Tuesday January 26th

26-01-2016

Futures try for gains as Street eyes oil, earnings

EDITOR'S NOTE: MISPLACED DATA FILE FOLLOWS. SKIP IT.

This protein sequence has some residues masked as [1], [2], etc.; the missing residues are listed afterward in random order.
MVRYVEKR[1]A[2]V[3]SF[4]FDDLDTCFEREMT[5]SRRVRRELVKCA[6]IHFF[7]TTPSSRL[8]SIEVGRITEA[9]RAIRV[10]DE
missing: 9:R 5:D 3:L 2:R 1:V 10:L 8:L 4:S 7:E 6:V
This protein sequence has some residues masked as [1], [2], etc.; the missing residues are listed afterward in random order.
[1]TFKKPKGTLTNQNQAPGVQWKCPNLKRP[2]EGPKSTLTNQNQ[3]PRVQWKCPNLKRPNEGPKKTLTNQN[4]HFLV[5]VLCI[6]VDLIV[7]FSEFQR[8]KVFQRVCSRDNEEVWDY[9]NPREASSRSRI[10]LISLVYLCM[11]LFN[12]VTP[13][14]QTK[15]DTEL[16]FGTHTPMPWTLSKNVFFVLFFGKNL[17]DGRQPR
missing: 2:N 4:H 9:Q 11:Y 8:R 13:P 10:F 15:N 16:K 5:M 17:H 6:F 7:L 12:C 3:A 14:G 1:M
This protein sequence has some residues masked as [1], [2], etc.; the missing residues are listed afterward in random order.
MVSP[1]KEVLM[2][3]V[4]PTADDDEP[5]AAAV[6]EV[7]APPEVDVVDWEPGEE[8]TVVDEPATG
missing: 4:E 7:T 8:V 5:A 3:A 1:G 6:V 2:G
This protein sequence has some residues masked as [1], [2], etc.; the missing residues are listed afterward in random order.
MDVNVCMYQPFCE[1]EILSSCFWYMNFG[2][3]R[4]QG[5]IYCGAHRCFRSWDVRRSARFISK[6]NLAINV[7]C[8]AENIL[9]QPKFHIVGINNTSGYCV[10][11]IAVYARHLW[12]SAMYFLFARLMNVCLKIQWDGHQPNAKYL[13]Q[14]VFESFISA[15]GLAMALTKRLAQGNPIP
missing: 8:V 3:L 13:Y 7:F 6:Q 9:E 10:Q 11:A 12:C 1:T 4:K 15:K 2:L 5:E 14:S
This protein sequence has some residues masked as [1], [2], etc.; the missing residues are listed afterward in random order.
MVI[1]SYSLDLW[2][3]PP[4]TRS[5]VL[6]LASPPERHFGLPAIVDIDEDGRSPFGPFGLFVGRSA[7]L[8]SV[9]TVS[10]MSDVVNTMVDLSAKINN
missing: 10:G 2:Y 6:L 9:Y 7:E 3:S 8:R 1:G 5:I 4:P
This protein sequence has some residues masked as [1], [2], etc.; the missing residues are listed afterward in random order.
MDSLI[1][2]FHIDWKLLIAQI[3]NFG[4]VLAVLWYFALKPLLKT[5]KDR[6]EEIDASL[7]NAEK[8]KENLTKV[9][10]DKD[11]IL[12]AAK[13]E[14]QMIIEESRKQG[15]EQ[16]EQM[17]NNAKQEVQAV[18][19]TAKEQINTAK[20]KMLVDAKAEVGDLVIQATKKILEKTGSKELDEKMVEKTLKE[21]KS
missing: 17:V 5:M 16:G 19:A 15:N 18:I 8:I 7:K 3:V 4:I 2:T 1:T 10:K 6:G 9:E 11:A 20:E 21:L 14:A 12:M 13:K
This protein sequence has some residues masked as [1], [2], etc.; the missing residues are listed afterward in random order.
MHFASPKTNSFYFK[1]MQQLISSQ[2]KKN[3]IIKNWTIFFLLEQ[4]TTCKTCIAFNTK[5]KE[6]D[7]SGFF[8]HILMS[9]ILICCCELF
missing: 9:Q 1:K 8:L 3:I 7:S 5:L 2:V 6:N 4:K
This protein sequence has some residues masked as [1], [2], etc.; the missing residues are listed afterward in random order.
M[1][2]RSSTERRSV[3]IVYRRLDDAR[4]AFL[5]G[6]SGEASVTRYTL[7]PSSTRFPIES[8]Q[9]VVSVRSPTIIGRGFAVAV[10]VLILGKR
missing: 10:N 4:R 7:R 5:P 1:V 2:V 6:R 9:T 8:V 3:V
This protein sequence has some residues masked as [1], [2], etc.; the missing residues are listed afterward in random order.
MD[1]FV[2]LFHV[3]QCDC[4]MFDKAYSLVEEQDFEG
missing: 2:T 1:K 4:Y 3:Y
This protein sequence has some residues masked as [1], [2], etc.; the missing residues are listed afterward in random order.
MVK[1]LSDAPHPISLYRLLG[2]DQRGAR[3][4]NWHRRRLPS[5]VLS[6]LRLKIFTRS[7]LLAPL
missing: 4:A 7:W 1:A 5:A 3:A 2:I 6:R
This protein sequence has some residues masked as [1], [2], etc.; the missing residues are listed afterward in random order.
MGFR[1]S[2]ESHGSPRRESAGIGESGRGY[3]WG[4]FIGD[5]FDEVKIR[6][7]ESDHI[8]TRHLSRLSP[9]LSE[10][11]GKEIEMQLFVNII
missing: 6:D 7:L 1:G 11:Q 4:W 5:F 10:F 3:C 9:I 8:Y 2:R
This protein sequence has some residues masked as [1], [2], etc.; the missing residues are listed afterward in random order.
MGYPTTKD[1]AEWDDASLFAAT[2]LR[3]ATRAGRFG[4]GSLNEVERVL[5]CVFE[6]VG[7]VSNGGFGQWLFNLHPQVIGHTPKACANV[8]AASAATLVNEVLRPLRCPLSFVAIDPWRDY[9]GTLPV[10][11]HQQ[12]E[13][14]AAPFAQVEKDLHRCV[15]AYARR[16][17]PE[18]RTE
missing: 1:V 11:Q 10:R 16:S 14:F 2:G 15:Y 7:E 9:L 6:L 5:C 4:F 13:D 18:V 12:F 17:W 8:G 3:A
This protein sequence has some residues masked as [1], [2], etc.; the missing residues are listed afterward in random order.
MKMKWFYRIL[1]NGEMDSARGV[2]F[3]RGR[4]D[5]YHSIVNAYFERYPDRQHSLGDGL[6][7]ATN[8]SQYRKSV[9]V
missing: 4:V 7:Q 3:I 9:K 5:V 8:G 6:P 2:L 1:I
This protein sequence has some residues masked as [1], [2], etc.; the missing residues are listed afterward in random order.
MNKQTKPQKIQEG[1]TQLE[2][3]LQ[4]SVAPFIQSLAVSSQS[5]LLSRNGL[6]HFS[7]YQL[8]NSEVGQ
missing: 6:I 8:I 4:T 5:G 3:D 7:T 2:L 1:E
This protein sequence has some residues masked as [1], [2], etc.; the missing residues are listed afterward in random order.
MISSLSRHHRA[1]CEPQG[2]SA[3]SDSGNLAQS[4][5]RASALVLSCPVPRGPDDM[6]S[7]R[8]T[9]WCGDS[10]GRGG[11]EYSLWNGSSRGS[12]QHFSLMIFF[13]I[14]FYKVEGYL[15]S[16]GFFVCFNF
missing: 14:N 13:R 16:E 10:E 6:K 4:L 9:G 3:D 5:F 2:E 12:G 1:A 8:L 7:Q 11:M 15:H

U.S. stock index futures pointed to a higher open Tuesday, as oil tried to hold above $30 a barrel ahead of a major day of earnings and the first Federal Reserve meeting of the year. U.S. crude held slightly higher above $30.50 a barrel in early morning trade after plunging 5.75 percent Monday. Brent traded nearly 1 percent higher, around $30.75 a barrel. In Europe, stocks turned higher as oil tried for gains. In a bumper day for blue-chip earnings, 3M, DuPont, Johnson & Johnson, Procter & Gamble, Sprint, Coach, Corning, Freeport-McMoRan, Lockheed Martin, AK Steel and Janus are among those reporting before market open. Sprint, the No. 4 U.S. wireless carrier, reported a smaller quarterly loss, helped by cost cuts and higher number of subscriber additions. Shares briefly soared 18 percent in pre-market trade following the announcement. The stock plunged 12.2 percent Monday after Sprint said it is cutting at least 2,500 jobs as part of a $2.5 billion cost savings plan. Apple will report after the bell and is expected have earned $3.23 per share in its fiscal first quarter on revenue of $76.6 billion. Capital One, Stryker, VMWare and U.S. Steel will also release earnings after market close. "As gyrations show, financial markets remain volatile. The good news is that, absent evidence of a more pronounced global economic slowdown, the recent selling looks overdone. And that could mean some bargains are emerging, though most developed equity markets are still far from cheap. We would highlight Japanese equities as one market offering relative value, as well as financial stocks in the U.S.," said BlackRock's global chief investment strategist, Russ Koesterich. The market will also be on edge as the Fed also begins its two-day meeting Tuesday, and while it is not expected to take any action on rates, traders are hopeful it will make some reassuring comments about market volatility and offer some guidance on rate hikes. The central bank has forecast four rate increases for this year, while the market is expecting one. The Fed is scheduled to release its post-meeting statement Wednesday at 2 p.m. ET. Chinese stocks tanked over 6 percent Tuesday amid a renewed selloff in oil and caution ahead of the Federal Reserve's monetary policy decision. China's Shanghai Composite closed down 6.4 percent, hitting its lowest level since December 2014. The late burst of selling came after the index traded down 2 percent for most of the session, giving up all of Monday's gains. Year-to-date, the index is already 22 percent lower. Japan's benchmark Nikkei index snapped a two-day winning streak, losing more than 2 percent. Crude futures fell below $30 a barrel, before recovering to trade just above the $30 handle, as persistent worries about oversupply and more signs of a Chinese economic slowdown worried traders. Data showed China's annual rail freight volume, a key economic indicator, fell 11.9 percent in 2015, versus a drop of 3.9 percent in 2014, adding to concerns of contracting economic activity and weighing on oil prices. Gold rallied to its highest in nearly 12 weeks on Tuesday as a rout in Chinese equities overnight hurt appetite for risk, sending investors fleeing to alternative assets. Spot gold was up 0.5 percent at $1,113.36 an ounce, while U.S. gold futures for February delivery were up 0.8 percent at $1,114.30. Gold has risen 5 percent in January as concerns over China and global growth hurt equities and industrial commodities, while a supply glut knocked oil prices 18 percent lower. The S&P 500 and Nasdaq composite ended more than 1.5 percent lower Monday, while the Dow Jones industrial average was off more than 200 points after the decline in oil prices.